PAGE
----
Do you have any books that you would recommend for my remaining month of summer reading time?

3 Reasons to Have Morning Meeting in Your Classroom

Do you do Morning Meetings in your classroom?  The 15-20 minutes I spend to do Morning Meeting in my classroom each day is so valuable, for myself and my students!

Here are my top three reasons why I think it is worth spending time to have a Morning Meeting with your class each day.

1.  Communication skills  the kids learn beneficial skills like speaking clearly, making eye contact, not interrupting the speaker, asking questions and more!  We start Morning Meeting with a greeting.  This can be a simple handshake that is passed around the circle or something silly like a wacky voice greeting, or a frog hop greeting.  The kids learn the importance of making eye contact when greeting their neighbor, and learn how to do an "appropriate" handshake.  (yep...5th graders like to try and throw in the death grip handshake- we talk about why that's not cool).  I always discuss how these skills aren't just Morning Meeting skills, but life skills they will use forever.  If you go into a job interview and shake the boss's hand with the death grip and look at the floor while greeting them you won't get very far :)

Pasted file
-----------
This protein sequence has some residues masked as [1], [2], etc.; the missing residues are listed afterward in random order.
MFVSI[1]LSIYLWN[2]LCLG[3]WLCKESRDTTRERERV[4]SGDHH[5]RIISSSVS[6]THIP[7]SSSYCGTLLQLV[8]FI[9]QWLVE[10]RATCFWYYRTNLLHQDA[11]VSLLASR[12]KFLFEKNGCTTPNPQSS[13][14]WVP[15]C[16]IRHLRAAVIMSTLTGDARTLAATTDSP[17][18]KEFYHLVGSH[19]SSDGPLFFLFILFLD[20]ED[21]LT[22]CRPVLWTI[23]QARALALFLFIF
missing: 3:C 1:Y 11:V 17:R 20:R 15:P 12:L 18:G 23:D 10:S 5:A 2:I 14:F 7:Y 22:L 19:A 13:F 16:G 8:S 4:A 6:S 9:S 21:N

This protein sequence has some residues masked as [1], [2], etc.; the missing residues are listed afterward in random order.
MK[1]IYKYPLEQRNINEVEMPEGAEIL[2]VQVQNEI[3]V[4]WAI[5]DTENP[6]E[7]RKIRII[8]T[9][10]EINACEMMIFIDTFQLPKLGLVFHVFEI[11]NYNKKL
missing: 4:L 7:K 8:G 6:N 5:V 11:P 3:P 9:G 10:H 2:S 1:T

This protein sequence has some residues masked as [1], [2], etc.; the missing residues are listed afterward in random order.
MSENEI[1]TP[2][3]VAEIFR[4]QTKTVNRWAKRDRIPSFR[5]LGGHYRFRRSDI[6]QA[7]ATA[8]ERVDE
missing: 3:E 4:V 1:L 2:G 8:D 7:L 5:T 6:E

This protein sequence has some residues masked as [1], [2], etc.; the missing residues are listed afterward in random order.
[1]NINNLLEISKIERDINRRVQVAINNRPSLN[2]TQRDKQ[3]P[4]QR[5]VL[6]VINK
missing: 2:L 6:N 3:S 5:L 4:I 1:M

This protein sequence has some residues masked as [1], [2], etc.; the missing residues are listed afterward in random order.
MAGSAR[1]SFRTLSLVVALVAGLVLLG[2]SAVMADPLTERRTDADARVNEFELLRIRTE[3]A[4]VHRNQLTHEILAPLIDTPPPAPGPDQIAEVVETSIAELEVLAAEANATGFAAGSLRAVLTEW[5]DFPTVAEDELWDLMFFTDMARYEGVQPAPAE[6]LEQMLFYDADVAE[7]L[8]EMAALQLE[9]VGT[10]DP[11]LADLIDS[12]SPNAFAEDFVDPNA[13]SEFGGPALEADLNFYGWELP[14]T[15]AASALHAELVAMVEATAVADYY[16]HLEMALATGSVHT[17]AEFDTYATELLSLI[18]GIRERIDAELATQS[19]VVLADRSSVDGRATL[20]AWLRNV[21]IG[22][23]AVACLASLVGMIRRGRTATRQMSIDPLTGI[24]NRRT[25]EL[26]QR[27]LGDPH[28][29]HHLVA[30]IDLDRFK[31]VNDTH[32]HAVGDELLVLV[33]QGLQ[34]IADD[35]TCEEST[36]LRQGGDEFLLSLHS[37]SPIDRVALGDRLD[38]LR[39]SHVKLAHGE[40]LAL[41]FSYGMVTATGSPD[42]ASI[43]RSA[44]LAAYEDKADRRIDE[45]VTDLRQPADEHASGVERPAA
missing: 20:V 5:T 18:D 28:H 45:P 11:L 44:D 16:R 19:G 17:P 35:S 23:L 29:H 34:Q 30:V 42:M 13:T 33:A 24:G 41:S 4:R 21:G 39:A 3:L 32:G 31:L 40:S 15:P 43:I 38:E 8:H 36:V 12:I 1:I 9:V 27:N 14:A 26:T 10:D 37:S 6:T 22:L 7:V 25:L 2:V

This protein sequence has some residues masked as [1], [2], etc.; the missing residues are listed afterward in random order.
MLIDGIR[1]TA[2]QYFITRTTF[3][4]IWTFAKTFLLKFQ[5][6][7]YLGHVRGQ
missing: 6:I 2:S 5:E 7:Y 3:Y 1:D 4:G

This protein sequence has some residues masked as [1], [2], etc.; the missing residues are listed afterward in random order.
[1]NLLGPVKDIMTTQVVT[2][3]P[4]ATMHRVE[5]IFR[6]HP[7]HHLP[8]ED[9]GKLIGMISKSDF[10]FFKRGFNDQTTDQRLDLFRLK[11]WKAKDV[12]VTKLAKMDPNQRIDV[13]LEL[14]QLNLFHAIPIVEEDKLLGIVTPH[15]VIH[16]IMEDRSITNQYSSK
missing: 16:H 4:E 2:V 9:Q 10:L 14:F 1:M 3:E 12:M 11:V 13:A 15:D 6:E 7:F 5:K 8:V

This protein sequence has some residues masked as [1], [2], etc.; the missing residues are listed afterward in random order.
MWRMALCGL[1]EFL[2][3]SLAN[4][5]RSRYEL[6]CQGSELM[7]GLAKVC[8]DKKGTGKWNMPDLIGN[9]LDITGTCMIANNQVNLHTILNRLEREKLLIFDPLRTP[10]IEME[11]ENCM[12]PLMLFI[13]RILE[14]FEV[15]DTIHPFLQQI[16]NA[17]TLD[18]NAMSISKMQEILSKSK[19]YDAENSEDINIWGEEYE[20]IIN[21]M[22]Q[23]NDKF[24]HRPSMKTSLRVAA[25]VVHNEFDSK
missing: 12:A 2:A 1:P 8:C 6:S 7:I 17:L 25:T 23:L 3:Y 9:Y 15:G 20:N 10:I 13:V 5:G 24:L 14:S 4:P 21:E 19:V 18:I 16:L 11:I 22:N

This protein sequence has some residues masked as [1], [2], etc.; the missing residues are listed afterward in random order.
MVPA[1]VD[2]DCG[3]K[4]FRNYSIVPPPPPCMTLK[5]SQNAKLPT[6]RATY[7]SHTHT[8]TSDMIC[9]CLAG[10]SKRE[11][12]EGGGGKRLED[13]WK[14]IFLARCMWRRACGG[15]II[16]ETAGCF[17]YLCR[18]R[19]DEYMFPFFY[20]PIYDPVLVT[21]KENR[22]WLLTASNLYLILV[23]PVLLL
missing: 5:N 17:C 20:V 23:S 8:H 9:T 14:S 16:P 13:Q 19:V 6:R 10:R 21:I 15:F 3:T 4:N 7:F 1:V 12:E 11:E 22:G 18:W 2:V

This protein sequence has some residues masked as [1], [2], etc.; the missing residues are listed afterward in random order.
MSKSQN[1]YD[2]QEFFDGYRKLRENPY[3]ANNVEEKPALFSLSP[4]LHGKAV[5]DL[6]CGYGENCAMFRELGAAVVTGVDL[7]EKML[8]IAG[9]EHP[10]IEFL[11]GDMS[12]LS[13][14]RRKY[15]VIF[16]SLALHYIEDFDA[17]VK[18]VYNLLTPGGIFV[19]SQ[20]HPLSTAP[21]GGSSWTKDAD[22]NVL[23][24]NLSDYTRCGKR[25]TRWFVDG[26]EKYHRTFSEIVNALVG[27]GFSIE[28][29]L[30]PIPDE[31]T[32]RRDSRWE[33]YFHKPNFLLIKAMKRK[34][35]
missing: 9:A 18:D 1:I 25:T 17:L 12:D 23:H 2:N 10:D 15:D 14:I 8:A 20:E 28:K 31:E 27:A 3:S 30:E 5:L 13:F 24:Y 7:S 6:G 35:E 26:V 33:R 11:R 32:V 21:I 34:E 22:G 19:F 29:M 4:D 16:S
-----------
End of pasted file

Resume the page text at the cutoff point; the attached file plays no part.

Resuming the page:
2.  Everyone gets to know each other better-  Sharing is a big part of my Morning Meeting.  I used to have kids sign up to share.  I had a clipboard with spots for 2 to 3 kids to sign up to share each day.  I noticed that kids didn't sign up to share unless they thought they had some major event to tell about, or the same kids signed up all the time.  This past year I changed things up and started letting everyone share.  I worried that this would take way more time than we had, but it really hasn't taken any more time than before.  On Mondays I always do "weekend update".  We go around the circle and share one or two highlights from our weekend.  Every other day I either let the kids share anything they like or sometimes I will choose a topic/question and have everyone respond.  Getting rid of the sign up sheet for daily sharing has been great for everyone!  More kids share each day and we get to hear about so much more about everyones lives outside of school.  I feel like I really got to know my kids so much better this past year!